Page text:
God has no hands but our hands. If Senator Paul were worthy of the access to media attention that he enjoys, he’d offer some direction about what God’s hands should be doing at this point to address the problem.
 
 
+11 # jon 2014-08-15 09:35
But, mealy-mouth does what mealy-mouth is.
 
 
+38 # moonrigger 2014-08-15 10:37
Yeah, since he likes to quote scripture, how about turning swords into ploughshares by collecting all this excessive weaponry. Burn the darn camo uniforms, or have them woven into blankets. Scrap the humvees and use the money from recycling the metal to build shelters, and pay to retrain the police to become beat cops, not gestapo-like thugs. Actions, not platitudes, please!
 
 
-9 # lnason@umassd.edu 2014-08-15 10:41
Why are you guys so ignorant. This is mainstream libertarian thought and has been for decades.

Lee Nason
New Bedford, Massachusetts
 
 
+25 # MEBrowning 2014-08-15 11:28
No ignorance here. We know a little more about the libertarian platform than you might think. Sen. Paul's comments sound great in this narrow context. He also sounds good on the subject of international conflict. But take a look at 90% of his stances on domestic affairs. He would be a frightening leader.
 
 
+2 # MidwestDick 2014-08-17 16:09
The libertarian position is clear on the right of property owners to keep and bear arms. If Cliven Bundy's people were shooting up the ghetto, that would be OK. If the coppers themselves purchased their own camo and ordnance, that would be OK. It is only because of BIG GUMMINT that the militarization of the peace keeping process is a bad thing. And that is the libertarian position. A position which should properly be called the propertarian position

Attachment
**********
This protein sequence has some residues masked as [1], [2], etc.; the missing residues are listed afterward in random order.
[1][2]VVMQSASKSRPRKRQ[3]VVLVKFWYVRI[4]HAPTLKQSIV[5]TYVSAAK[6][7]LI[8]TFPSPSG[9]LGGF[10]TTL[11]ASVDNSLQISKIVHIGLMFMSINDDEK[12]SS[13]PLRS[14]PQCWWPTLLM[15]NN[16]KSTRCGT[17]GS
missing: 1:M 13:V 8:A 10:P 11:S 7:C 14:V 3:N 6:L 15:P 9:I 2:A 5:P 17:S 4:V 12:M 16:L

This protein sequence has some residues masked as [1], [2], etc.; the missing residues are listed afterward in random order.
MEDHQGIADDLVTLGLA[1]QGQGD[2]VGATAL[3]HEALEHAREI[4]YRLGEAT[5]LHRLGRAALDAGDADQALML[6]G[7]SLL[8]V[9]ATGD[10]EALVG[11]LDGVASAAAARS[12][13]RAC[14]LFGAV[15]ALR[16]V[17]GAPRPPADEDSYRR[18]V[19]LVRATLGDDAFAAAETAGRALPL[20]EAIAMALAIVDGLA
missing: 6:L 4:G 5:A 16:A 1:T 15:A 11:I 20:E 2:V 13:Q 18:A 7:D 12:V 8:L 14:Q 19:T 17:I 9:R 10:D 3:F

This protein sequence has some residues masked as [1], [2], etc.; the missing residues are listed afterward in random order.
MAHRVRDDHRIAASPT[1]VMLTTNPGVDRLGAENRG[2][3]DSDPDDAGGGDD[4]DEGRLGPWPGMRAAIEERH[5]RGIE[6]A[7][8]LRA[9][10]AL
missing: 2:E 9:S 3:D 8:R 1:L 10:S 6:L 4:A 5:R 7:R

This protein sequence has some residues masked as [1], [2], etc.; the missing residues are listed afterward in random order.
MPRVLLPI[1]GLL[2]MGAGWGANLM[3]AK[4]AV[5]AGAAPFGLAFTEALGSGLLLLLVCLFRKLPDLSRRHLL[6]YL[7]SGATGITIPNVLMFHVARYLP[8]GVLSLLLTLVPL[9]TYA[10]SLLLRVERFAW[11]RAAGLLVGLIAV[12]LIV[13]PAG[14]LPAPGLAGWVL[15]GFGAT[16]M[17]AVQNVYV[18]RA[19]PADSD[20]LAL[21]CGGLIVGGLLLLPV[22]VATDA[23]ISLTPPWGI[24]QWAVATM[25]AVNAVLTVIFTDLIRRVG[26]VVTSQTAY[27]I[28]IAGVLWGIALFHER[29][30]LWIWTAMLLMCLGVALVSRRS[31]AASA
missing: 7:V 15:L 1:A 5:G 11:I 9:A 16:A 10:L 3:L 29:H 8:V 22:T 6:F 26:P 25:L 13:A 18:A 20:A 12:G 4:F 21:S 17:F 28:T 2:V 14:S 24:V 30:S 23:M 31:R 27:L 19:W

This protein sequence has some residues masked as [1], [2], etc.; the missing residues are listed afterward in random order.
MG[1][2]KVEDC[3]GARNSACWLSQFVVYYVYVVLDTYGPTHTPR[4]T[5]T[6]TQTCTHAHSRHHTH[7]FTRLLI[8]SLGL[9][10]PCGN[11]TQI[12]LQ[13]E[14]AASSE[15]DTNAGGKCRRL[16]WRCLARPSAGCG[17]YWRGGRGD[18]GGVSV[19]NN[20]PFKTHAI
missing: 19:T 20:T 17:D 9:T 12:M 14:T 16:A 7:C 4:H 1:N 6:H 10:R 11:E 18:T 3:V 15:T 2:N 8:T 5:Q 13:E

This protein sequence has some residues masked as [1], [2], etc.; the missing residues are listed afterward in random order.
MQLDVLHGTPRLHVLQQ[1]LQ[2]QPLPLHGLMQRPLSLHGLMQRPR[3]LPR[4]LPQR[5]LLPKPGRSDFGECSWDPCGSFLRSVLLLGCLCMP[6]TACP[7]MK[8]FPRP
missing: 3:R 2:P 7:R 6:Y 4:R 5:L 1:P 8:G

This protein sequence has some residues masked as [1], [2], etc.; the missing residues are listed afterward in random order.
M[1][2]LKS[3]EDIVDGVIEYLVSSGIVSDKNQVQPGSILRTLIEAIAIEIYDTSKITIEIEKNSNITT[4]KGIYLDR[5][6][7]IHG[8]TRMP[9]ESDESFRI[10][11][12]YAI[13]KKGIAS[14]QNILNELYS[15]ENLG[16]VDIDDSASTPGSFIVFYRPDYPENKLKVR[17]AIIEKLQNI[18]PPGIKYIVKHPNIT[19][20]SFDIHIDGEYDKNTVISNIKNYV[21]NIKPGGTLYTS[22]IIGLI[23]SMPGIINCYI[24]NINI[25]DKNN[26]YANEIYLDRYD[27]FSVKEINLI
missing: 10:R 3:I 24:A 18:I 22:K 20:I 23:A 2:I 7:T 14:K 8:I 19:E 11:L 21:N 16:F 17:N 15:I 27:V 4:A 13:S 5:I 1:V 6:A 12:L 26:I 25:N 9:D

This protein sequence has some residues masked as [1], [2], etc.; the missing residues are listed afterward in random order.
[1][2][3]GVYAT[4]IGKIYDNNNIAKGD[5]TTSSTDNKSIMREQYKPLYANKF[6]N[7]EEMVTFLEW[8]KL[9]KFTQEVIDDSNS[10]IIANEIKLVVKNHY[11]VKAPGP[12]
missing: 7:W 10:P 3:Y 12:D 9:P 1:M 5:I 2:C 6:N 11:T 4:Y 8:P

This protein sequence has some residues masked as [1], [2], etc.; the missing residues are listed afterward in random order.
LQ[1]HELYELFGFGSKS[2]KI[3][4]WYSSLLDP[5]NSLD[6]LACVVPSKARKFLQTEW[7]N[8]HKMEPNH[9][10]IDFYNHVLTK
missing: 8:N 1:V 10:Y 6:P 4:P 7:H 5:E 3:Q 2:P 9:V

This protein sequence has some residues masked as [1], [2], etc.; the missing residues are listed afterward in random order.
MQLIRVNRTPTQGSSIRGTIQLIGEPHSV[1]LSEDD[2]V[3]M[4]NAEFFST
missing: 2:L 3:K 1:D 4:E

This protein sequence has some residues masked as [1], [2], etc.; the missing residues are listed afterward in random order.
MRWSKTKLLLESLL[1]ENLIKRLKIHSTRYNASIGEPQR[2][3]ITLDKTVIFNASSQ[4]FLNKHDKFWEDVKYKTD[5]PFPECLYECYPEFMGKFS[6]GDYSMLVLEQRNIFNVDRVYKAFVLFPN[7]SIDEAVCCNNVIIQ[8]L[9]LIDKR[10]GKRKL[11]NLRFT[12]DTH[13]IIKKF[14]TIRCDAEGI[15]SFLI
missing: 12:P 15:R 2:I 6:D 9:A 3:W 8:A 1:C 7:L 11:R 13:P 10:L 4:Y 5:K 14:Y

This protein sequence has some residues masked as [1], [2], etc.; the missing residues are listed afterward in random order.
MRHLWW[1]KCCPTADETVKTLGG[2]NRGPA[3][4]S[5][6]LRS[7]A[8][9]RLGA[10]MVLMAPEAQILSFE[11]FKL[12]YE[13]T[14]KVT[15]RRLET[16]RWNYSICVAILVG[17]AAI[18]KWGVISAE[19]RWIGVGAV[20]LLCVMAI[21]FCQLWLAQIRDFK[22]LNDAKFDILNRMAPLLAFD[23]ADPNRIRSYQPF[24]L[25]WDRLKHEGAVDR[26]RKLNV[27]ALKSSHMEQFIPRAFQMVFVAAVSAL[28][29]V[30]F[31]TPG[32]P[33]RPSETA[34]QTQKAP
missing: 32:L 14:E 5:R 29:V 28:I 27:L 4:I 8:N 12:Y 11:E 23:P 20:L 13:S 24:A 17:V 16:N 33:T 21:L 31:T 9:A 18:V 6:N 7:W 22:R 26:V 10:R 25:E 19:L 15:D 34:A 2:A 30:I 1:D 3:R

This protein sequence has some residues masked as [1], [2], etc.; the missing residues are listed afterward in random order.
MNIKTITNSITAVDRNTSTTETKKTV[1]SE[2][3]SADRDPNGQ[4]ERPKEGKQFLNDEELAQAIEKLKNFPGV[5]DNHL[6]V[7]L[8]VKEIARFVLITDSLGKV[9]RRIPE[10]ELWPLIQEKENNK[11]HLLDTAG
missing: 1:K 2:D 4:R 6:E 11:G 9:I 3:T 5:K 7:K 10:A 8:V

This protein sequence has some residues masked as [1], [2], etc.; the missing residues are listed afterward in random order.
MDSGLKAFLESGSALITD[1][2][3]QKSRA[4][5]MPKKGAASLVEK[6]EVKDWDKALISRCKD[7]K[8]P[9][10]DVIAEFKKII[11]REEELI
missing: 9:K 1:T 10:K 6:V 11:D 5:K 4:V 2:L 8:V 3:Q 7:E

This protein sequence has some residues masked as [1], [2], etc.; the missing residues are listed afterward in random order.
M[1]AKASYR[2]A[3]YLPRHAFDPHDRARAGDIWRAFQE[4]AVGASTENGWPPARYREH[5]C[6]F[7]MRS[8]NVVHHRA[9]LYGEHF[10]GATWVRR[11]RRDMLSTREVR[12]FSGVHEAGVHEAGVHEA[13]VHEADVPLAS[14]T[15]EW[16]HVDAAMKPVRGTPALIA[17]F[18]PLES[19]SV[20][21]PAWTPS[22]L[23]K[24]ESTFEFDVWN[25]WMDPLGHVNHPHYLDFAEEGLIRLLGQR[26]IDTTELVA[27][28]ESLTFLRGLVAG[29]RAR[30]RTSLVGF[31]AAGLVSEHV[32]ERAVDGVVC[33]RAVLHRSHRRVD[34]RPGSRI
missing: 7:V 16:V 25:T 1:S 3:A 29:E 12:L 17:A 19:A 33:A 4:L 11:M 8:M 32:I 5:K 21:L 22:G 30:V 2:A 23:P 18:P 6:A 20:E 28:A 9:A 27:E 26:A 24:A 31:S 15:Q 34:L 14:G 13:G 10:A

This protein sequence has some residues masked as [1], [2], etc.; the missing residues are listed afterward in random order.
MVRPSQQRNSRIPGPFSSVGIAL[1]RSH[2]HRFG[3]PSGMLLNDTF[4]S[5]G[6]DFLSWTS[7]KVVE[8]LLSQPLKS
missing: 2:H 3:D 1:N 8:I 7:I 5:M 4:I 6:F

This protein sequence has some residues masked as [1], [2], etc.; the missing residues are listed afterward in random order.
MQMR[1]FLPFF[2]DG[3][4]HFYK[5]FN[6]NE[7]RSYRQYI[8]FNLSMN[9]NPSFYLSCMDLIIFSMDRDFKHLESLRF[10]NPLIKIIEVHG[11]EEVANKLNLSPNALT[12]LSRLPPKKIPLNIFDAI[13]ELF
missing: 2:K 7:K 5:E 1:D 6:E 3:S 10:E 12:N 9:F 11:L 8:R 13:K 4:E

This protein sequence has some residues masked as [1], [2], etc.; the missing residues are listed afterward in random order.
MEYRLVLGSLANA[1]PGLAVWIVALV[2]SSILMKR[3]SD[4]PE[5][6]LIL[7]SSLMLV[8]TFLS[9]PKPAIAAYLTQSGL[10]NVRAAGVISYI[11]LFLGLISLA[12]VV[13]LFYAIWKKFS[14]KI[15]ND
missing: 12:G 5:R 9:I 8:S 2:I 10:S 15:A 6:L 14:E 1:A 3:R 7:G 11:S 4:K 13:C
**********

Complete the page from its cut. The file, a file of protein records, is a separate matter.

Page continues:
Think about it. If someone happens to own someone else's liberty then it is the right and responsibility of the owner to use it as he sees fit.
That is why slave state reactionaries are the most vociferous proponents of the libertarian philosophy.
 
 
+19 # The Saint 2014-08-15 09:35
Senator Paul,
Sometimes you burst my prejudicial bubble and come out with something that I totally agree with. So glad your saner voice is heard amidst the often crazy Repubs.
 
 
+29 # DD1946 2014-08-15 09:48
What I wonder is if he really means any of it or whether he is mouthing the "right words" for his political future.
 
 
+6 # Diane_Wilkinson_Trefethen_aka_tref 2014-08-15 12:03
Quoting DD1946:
What I wonder is if he really means any of it or whether he is mouthing the "right words" for his political future.

You mean like Obama did?
 
 
+9 # jon 2014-08-15 12:45
He is a chameleon, and is using this incident in Ferguson for playing a political game. He would be amongst the last in government to actually help the masses express their opposition to a Fascist state
 
 
+49 # riverhouse 2014-08-15 09:37